Night Of Power: ‘The Perverted Mentality Of Extremists Says Ramadan Is A Good Time To Attack’

June 22, 2017

RAMADAN’S “Night of Power” is considered to be the holiest day on the Muslim calendar, but for extremists that makes it “a good time to attack”, according to terror experts.

Security agencies are expected to be on high alert for the last 10 days of Ramadan, particularly on the Night of Power, to fall today on June 21.

Laylat al-Qadr, known as the Night of Power, is believed to be the date when the Koran was revealed to Prophet Muhammad in 609AD.

The Night of Power falls in the holy fasting month Ramadan on one of 10 days each year, changing according to the lunar calendar.

Muslims traditionally spend the night in prayer and devotion which is said to equate to 1000 months of proper worship.

But the significance of the event has also made it a target for terror attacks.

Deakin University counter-terrorism expert Greg Barton told news.com.au that the risk of terror attacks being carried out “on mosques … or large sporting events where there are lots of people” was increased during Ramadan, particularly on the “Night of Power”.

“Because this ‘Night of Power’ is the pinnacle of Ramadan, the perverted mentality of extremists says Ramadan is a good time to attack — contrary to what other Muslims believe — and they would choose that day if they could,” Mr Barton said.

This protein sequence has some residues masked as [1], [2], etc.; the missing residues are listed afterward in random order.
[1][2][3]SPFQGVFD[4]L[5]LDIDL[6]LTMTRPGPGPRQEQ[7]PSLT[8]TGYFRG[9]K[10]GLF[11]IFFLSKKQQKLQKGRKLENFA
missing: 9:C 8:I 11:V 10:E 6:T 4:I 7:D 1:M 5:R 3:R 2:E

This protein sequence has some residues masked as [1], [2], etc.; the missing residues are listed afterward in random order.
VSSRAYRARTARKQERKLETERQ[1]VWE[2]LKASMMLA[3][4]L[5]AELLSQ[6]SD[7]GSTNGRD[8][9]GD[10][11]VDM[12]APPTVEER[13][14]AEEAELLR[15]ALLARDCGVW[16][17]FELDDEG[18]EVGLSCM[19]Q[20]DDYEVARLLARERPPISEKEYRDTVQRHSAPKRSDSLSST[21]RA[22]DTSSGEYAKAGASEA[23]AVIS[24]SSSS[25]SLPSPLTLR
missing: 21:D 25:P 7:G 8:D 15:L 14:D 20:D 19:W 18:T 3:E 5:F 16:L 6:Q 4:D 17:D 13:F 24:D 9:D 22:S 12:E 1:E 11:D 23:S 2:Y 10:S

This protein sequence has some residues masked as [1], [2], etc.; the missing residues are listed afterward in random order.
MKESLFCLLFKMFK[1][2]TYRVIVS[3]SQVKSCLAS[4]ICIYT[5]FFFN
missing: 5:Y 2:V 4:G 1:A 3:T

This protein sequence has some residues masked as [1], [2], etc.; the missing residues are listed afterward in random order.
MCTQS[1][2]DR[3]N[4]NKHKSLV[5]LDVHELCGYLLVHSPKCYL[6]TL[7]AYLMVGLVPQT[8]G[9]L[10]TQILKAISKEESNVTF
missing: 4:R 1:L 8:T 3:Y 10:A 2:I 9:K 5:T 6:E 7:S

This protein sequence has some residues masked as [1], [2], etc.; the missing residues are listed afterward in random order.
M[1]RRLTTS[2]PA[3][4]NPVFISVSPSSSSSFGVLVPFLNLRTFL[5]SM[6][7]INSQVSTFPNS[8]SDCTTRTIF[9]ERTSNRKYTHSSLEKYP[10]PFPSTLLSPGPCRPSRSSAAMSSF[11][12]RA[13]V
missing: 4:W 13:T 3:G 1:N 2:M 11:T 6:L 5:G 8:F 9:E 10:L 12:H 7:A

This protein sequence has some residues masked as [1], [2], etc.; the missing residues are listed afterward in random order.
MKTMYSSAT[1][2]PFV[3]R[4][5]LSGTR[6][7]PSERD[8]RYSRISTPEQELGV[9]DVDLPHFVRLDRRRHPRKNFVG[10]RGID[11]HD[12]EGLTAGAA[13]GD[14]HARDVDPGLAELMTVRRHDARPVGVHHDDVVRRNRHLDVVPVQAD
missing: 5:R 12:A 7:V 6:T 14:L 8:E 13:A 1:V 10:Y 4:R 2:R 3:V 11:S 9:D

“It’s supposed to be a time for peace, reconciling with family and friends, and asking for forgiveness but for IS, in this kind of perverse way, it’s an even better time to launch a terror attack.”

Mr Burton said there was also an increased likelihood of copycat terror attacks inspired by recent events in London and Finsbury Park where hired vans were used to mow down pedestrians.

IS has officially called for Australians to launch terrorist attacks before the end of Ramadan, urging them to follow the lead of their “brethren”.

Earlier this month, IS official spokesman Abu al-Hassan al-Muhajir released a statement via encrypted chatting app Telegram, urging followers to commit attacks during the religious celebrations.

“To the brethren of faith and belief in Europe, America, Russia, Australia, and others,” he said in Arabic, according to one translation.

“Your brothers in your land have done well, so take them as role models and do as they have done.”

The terror group has also repeatedly called for attacks “all through Ramadan” on the rest of the West and in the Middle East.

IS supporters this week used the terror attack at a Finsbury Park mosque to call for more atrocities against the West.

Text messages allegedly sent between pro-IS supporters appeared on Twitter, calling on fanatics to “wake up” to “the war starting now in your own streets”.

The texts, reported by Terrorism analyst Michael Smith, were sent to a WhatsApp group with 225 members in the aftermath of the suspected revenge terror attack, where a van ploughed into Muslim worshippers in the early hours of Monday morning.

“There are two areas of concern in that someone might (again) try something sophisticated — and Manchester reminds us that’s not always picked up by intelligence — or someone might do something ad hoc and with little planning with a sense of notoriety they’d achieve,” Mr Barton told news.com.au.

IS has officially called for Australians to launch terrorist attacks before the end of Ramadan, urging them to follow the lead of their “brethren”.